When determining the right testing types for your application security (AppSec) program, there are several questions that likely come to mind: What is the difference between the various AppSec tests? What vulnerabilities do the tests uncover? How many testing types do I need to include in my program?
You can answer these questions and form the appropriate mix of security tests for your organization by understanding the capabilities of each assessment.
Consider the pros and cons list below. The list establishes the main function of each security test, then outlines their strengths and weaknesses.
Static Application Security Testing (SAST)
SAST analyzes application code for security vulnerabilities.
Pro: SAST can be integrated into the development pipeline, allowing scans to happen automatically – making it a good fit for DevSecOps. SAST also works on any type of application (web, desktop, mobile, etc.) and covers a broad range of programming languages.
Cons: SAST is unable to find business logic flaws or accurately pinpoint vulnerabilities in third-party components.
Dynamic Application Security Testing (DAST)
DAST analyzes web applications by actively exploiting them at runtime.
Pros: DAST is a commonly used security test because it can run a scan without access to source code, which is a huge win if the development team is not willing to share their code. Additionally, DAST finds flaws and server misconfigurations with high accuracy and is largely independent of programming language.
Cons: DAST only scans web applications, and it cannot find business logic flaws. Running a dynamic scan is also time consuming, so you will want to run the scan overnight.
Software Composition Analysis (SCA)
SCA looks at open source, third-party libraries, for vulnerabilities in all types of applications.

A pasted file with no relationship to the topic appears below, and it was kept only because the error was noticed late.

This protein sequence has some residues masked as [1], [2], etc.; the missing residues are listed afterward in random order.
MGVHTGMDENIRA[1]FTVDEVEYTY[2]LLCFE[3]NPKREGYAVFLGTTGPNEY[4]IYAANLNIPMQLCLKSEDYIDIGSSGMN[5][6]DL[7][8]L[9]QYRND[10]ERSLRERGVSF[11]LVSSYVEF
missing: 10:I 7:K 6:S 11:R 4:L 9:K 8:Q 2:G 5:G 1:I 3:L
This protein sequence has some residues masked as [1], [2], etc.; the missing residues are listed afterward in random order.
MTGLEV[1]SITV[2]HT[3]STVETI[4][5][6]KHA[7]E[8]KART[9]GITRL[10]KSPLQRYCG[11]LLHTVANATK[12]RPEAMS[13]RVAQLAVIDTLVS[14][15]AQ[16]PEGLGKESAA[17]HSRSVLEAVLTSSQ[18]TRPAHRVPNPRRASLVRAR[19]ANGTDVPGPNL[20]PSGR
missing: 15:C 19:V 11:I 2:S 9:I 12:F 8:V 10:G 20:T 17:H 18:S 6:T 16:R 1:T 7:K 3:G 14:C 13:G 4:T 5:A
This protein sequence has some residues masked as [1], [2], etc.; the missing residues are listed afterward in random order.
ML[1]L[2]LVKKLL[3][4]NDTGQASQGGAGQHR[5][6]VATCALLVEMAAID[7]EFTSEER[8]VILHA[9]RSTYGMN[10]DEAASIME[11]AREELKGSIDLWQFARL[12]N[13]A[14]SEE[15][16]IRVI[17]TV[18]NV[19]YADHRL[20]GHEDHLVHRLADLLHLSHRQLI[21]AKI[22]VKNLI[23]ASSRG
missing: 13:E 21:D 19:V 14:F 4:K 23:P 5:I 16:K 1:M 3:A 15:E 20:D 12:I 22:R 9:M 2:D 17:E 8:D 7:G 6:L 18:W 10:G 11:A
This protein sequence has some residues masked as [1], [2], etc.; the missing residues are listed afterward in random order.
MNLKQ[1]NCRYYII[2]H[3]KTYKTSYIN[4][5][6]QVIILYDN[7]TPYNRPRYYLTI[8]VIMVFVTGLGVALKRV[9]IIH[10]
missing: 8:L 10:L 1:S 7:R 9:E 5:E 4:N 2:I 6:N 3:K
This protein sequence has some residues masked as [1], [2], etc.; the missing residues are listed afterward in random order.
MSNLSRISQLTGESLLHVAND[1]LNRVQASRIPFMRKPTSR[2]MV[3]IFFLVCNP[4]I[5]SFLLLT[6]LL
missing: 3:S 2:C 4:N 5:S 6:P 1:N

Pros: Integrating SCA into the software delivery lifecycle is simple, and the scans are quick. It is easy to remediate vulnerabilities in open source code by upgrading to a newer component version. SCA is non-threatening to development teams because it is not their code being analyzed.
Cons: You can only find vulnerabilities in third-party components. You cannot find business-logic flaws.
Interactive Application Security Testing (IAST)
IAST hooks an agent into the application or runtime environment.
Pros: The results are fast and accurate, making it suitable for DevSecOps.
Cons: IAST does not cover every flaw type, like Cross-Site Scripting, because IAST only looks inside the application. Also, since IAST is a newer technology, it only understands major programming languages, and the licenses tend to be expensive.
A human tester assesses the architecture, components, and code of the application by simulating an attack.
Pros: Penetration testing uses human ingenuity to find ways around security controls. It finds all forms of security issues, including business logic flaws, in every type of application.
Cons: It is time consuming and expensive, and the results are quickly outdated. Also, since penetration testing is conducted in staging or production, it often creates unplanned work for the development team.
After evaluating the various AppSec tests, you have probably noticed that there is not one perfect solution. All of the tests have strengths that could benefit your application, but they also have limitations regarding the specific flaws and vulnerabilities they are able to uncover.
To provide the best protection for your applications, it is important to have a strong mix of assessments. Ideally, you would employ all AppSec tests, but the reality is, most organizations have to choose which tests make the most sense based on their release schedule, risk tolerance, and funds. Once you have testing in place, and your AppSec program is maturing, then you can add more security tests to the mix to further secure you applications.
Learn more about AppSec testing types in our recent guide, AppSec Best Practices vs Practicalities: What to Strive for and Where to Start.